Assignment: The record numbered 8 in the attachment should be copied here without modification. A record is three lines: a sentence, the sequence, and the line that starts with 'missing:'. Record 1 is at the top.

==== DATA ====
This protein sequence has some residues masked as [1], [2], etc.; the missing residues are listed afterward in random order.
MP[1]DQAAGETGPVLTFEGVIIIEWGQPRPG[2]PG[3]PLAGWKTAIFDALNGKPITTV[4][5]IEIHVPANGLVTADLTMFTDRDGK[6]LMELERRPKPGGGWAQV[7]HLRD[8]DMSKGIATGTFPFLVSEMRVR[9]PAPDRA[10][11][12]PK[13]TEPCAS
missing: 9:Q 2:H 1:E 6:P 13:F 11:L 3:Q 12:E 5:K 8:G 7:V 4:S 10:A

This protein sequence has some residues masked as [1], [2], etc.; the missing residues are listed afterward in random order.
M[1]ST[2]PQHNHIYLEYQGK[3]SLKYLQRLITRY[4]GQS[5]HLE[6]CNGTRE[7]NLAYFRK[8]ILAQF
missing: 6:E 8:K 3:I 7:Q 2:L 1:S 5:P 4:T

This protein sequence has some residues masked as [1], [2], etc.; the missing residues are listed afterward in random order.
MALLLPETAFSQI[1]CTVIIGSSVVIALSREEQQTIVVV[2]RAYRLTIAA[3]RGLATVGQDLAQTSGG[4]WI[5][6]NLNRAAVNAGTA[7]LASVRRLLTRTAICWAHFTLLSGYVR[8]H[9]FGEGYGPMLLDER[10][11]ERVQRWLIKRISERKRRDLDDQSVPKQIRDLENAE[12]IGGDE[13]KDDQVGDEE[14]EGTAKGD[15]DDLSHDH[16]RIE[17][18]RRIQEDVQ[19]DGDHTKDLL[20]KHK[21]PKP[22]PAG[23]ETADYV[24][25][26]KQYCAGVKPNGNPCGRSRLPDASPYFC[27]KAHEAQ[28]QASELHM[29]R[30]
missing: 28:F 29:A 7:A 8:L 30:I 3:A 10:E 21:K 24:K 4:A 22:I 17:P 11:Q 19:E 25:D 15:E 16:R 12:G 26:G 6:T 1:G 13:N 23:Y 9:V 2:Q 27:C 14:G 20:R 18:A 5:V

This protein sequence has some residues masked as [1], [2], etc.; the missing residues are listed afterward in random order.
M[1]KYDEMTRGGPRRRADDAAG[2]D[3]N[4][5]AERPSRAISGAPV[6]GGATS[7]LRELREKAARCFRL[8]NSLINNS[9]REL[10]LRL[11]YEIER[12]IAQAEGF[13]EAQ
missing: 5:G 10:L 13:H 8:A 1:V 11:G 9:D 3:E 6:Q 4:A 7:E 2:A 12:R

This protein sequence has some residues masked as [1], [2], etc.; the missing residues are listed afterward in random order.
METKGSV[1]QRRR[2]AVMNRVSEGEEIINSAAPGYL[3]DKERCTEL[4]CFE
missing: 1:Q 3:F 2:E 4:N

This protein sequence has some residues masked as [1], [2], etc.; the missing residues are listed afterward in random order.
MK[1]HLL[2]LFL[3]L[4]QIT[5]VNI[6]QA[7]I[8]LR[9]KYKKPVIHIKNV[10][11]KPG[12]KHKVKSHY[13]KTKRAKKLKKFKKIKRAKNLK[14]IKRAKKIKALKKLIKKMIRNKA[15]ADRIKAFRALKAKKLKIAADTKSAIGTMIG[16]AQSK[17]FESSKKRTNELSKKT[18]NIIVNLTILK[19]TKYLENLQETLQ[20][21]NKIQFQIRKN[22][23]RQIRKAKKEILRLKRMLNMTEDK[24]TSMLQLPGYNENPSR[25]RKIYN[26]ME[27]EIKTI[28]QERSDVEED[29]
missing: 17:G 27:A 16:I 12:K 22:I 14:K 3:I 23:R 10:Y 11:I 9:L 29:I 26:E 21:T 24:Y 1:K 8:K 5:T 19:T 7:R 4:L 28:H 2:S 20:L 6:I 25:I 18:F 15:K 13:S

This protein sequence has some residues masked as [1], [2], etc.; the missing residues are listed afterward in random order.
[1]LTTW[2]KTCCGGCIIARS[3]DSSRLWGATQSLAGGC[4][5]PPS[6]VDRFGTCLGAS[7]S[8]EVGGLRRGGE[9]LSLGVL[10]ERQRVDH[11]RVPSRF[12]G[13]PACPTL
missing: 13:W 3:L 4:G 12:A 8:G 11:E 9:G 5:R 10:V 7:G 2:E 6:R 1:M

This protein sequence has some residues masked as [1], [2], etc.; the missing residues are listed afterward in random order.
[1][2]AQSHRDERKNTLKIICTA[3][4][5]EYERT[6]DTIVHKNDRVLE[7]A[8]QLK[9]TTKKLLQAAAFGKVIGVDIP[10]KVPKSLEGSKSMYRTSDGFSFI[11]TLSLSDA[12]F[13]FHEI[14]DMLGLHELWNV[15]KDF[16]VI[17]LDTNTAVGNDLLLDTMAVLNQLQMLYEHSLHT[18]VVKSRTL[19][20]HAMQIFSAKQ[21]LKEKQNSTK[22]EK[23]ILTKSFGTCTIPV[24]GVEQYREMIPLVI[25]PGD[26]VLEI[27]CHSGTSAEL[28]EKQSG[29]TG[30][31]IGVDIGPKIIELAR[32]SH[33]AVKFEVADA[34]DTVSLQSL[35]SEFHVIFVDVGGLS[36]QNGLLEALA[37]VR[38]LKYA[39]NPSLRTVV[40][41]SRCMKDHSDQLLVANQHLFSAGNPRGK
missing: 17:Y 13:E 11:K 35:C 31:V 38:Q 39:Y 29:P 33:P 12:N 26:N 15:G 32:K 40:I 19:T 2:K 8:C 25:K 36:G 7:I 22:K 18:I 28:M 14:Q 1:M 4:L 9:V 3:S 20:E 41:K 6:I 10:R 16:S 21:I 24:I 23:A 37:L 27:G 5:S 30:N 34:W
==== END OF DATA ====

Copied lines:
This protein sequence has some residues masked as [1], [2], etc.; the missing residues are listed afterward in random order.
[1][2]AQSHRDERKNTLKIICTA[3][4][5]EYERT[6]DTIVHKNDRVLE[7]A[8]QLK[9]TTKKLLQAAAFGKVIGVDIP[10]KVPKSLEGSKSMYRTSDGFSFI[11]TLSLSDA[12]F[13]FHEI[14]DMLGLHELWNV[15]KDF[16]VI[17]LDTNTAVGNDLLLDTMAVLNQLQMLYEHSLHT[18]VVKSRTL[19][20]HAMQIFSAKQ[21]LKEKQNSTK[22]EK[23]ILTKSFGTCTIPV[24]GVEQYREMIPLVI[25]PGD[26]VLEI[27]CHSGTSAEL[28]EKQSG[29]TG[30][31]IGVDIGPKIIELAR[32]SH[33]AVKFEVADA[34]DTVSLQSL[35]SEFHVIFVDVGGLS[36]QNGLLEALA[37]VR[38]LKYA[39]NPSLRTVV[40][41]SRCMKDHSDQLLVANQHLFSAGNPRGK
missing: 17:Y 13:E 11:K 35:C 31:V 38:Q 39:Y 29:P 33:P 12:N 26:N 15:G 32:K 40:I 19:T 2:K 8:C 25:K 36:G 7:I 22:K 18:I 28:M 14:Q 1:M 4:L 9:V 3:S 20:E 41:K 6:I 10:R 16:S 21:I 24:I 23:A 37:L 27:G 5:S 30:N 34:W